keywords: Middle East

There are more than 200 results, only the first 200 are displayed here.

  • INTERNATIONAL

    Chickpeas and peace in the Middle East

    • Na'ama Carlin
    • 26 June 2018
    2 Comments

    'If only we could sit down with Palestinians for a bowl of hummus, all the problems would be solved,' says my Israeli friend, as we wipe hummus down with warm pita. He isn't the first to say this. Indeed, a film was made about the virtues of hummus, which asked if a regional love of hummus be the recipe for peace. Personally, I'm not so sure.

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  • INTERNATIONAL

    Nation building by force in Ukraine and the Middle East

    • Justin Glyn
    • 28 October 2014
    2 Comments

    Syria and Ukraine are just the latest in the roll of civil wars where ossified Cold War rivalries exacerbate conflicts and prevent the forging of a just peace which is in all parties’ interests. Current insurgencies grew out of disenfranchisement. But the relevant powers have declined to involve United Nations to act as independent broker, knowing that each party has the support of a permanent member of the Security Council, whose veto will hamstring any proposed action by the others.

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  • INTERNATIONAL

    Christians and Muslims exchange Middle East kindness

    • Ruby Hamad
    • 01 August 2014
    5 Comments

    As an Arab-Australian it's difficult to watch the events in Syria, Iraq and Gaza without a sense of guilt and shame. To outside eyes, it must appear that the Middle East is driven by hatred and bloodlust. In fact there is a long history of persecuted members of one Middle Eastern faith finding safety in the places of worship of those that are often cast as their enemies. This is the Middle East, at once unconscionably cruel and unbearably kind.

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  • CARTOON

    Meanwhile, in the Middle East

    • Fiona Katauskas
    • 21 November 2012

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  • ARTS AND CULTURE

    Beginners guide to Middle East politics

    • Kerry Murphy
    • 29 May 2009
    4 Comments

    An old joke goes that if you understand Middle East politics, it has not been explained properly. This book places events in their historical context, and illustrates why the conflict, with its religious and political dimensions, is so difficult to resolve.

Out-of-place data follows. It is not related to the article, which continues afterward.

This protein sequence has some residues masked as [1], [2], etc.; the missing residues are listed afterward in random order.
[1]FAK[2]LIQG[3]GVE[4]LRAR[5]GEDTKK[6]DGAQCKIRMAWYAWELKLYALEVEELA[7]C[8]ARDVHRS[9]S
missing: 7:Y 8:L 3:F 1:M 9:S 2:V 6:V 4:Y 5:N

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  • RELIGION

    A man of Middle Eastern appearance who dreams of peace

    • Brian Matthews
    • 13 November 2006
    2 Comments

    2:41 am. There was an luminescence in the room. I made one of those random, unaccountable mental connections that such occasions often evoke.

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  • AUSTRALIA

    Middle East nuclear abolition dreaming

    • Bill Williams
    • 30 October 2006
    6 Comments

    Western nations are tightening the noose around Iran’s neck for its nuclear recalcitrance. Meanwhile, Israel lashes out at guerrilla forces embedded in civilian populations in Lebanon, electing not to use its unacknowledged nuclear weaponry, on this occasion.

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  • AUSTRALIA

    Tweeting our way back to the Middle Ages

    • Brian Matthews
    • 03 November 2016
    4 Comments

    Curiously, while privacy continues to be valued and sought in the 21st century perhaps more strenuously than ever before, its milieu is once again the furious turmoil of aggressively public revelation, exhortation and threat that distinguished Johan Huizinga's scarifying portrait of the medieval world, in his book The Autumn of The Middle Ages. In our age, 'all things in life' once again have 'about them something glitteringly and cruelly public'. Or to put it another way, we have social media.

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  • AUSTRALIA

    How super hurts the poor and middle income earners

    • Brian Toohey
    • 27 March 2015
    6 Comments

    Although the age pension will cost about $49 billion in 2017-18, it is means tested. In contrast, superannuation concessions are heavily biased in favour of high income earners. Both sides of politics pander to the wealthy and the cosseted finance sector, which want certainty that nothing will stand in the way of their super bonanza.

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  • ARTS AND CULTURE

    Ciggie butt brains indict Aussie middle class elitism

    • Ellena Savage
    • 20 February 2015
    8 Comments

    When Damo and Darren's 'Train Station' — Michael Cusack's animation of an obscene 'part derro, part yobbo, part bogan' duo fighting over a lighter — was published on YouTube, it clocked 2 million views in its first month, and made people very happy. I showed it to a friend who had grown up in England's north under Margaret Thatcher. He was not amused. 'Why are Australians laughing at poor people?' he asked.

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  • RELIGION

    Ian Paisley's no middle ground

    • Frank O'Shea
    • 22 September 2014
    6 Comments

    Somehow Paisley and McGuinness worked well together. The Chuckle Brothers they were called, an attempt to present them as two buffoons out of their depth. But for ordinary people, it was an endearing image, a tribute to a pair who had brought their respective sides with them in an unlikely peace. 

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  • AUSTRALIA

    Gillard the least of Labor's worries

    • John Warhurst
    • 29 June 2011
    14 Comments

    The media are not indulging in fantasies, but feeding off rumours around Parliament House and gossip from within Labor. The message is that Gillard has until Christmas to improve the party's standing. But the party has bigger problems than an unpopular leader.

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